Wednesday, April 27, 2016

US Airmen support earthquake relief efforts in Ecuador

ANTA, ECUADOR -- A Mobile Air Traffic Control Tower is shown being prepared by U.S. troops to serve as a temporary air traffic control facility at the airport here Tuesday, April 26. The ATC tower was transported from the U.S. aboard an Air Force C-17 aircraft at the request of the Government of Ecuador. The request was made because of damage sustained by the existing air traffic control tower at the Manta airport from the earthquake which struck Ecuador April 17. Consisting of a truck-mounted ATC tower which can extend to three stories high, provides excellent visibility for controllers and communications to provide safe aircraft handling in austere environments. Preliminary setup of the tower can be accomplished in 10 minutes, with full operation in 90 minutes, and can operate without maintenance for up to 30 days. (Photo courtesy of U.S. Office of Foreign Disaster Assistance)

MANTA, Ecuador – The United States, in coordination with the Government of Ecuador, deployed 12 U.S. Air Force Airmen to Ecuador this week to support ongoing international relief efforts for victims of the 7.8-magnitude earthquake that struck the South American country April 16th.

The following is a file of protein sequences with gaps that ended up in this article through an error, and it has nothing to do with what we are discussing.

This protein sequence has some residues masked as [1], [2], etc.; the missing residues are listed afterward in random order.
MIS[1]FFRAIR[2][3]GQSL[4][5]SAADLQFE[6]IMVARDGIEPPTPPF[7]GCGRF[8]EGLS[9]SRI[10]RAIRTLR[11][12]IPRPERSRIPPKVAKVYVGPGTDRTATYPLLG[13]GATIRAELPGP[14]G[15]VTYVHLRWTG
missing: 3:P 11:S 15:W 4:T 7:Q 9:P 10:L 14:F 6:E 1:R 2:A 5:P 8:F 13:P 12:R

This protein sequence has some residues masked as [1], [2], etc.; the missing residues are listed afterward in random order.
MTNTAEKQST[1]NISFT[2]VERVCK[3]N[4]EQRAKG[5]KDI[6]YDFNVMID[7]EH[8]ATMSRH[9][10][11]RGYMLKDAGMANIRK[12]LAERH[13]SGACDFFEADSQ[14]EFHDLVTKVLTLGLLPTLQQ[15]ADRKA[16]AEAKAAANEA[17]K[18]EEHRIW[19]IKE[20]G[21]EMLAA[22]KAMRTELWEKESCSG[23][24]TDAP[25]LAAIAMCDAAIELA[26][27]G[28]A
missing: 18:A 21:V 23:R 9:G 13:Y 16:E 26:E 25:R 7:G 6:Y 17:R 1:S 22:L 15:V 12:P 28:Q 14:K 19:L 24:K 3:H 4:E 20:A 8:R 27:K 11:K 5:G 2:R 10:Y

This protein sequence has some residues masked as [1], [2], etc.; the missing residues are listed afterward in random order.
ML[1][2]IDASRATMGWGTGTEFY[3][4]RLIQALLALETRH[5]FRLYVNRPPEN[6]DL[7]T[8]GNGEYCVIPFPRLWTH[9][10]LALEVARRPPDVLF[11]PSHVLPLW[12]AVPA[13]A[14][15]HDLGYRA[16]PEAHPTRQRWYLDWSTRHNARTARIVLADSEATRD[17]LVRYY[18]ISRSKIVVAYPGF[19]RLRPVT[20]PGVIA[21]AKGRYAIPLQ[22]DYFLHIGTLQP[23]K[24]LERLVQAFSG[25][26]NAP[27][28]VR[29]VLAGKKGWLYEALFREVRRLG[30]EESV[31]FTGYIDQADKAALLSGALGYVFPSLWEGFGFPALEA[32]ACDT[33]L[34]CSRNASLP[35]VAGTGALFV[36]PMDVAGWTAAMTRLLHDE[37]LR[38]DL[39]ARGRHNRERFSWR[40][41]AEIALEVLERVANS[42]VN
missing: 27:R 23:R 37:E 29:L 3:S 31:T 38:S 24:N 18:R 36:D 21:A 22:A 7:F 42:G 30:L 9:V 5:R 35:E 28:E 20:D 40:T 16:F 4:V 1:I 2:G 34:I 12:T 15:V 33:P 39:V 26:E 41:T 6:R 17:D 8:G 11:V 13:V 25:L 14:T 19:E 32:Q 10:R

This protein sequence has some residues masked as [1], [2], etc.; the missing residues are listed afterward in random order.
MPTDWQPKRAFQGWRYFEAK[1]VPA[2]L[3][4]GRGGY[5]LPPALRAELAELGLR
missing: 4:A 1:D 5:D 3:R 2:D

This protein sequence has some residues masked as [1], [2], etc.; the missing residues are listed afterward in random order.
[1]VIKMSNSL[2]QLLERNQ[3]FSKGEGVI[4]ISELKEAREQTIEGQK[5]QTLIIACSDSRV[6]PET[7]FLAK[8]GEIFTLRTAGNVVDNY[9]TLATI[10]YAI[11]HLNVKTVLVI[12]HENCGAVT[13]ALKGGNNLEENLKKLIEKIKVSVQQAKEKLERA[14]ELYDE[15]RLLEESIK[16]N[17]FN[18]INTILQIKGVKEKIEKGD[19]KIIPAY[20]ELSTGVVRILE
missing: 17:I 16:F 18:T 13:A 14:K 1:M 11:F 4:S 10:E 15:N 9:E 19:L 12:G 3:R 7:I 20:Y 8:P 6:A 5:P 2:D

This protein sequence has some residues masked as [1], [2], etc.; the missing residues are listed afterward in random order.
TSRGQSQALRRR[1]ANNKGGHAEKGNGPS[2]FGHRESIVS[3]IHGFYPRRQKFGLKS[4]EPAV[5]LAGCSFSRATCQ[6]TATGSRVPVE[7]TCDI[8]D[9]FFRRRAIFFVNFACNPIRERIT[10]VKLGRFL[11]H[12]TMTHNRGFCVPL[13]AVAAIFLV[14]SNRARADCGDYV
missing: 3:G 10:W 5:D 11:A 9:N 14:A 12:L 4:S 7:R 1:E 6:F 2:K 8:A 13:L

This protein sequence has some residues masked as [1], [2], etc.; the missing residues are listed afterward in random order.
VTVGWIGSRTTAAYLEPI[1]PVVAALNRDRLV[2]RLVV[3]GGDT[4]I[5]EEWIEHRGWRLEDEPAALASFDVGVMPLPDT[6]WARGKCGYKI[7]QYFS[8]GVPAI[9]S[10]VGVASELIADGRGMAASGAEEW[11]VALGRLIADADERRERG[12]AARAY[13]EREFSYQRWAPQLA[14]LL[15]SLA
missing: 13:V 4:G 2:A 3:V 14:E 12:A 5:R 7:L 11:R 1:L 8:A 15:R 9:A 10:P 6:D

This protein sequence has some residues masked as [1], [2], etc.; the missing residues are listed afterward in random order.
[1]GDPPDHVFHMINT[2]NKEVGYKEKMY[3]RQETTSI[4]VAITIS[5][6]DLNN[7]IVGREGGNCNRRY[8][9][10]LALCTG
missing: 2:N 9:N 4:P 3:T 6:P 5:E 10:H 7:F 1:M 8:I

The deployment includes an eight-man airfield assessment team that arrived in Manta April 22 to help assess damage to the airfield and identify necessary repairs. A U.S. Air Force four-man team with a mobile Air Traffic Control Tower (ATC) arrived at the city’s Eloy Alfaro Airport April 26 to help local controllers increase the flow of humanitarian aid entering the country.

The initial assessment team is scheduled to redeploy to their home station later this week.

The mobile ATC is designed to quickly establish air traffic services in austere environments to support aircraft movements in and out of airfields. Mobile air traffic control systems can be set up to be fully operational within 90 minutes, providing portable, durable, and modular radio communications and air traffic services equipment.

U.S. Southern Command (SOUTHCOM) directed the deployment at the request of the U.S. Agency for International Development’s Office of U.S. Foreign Disaster Assistance (USAID/OFDA), the lead federal agency coordinating U.S. foreign disaster response efforts in Ecuador
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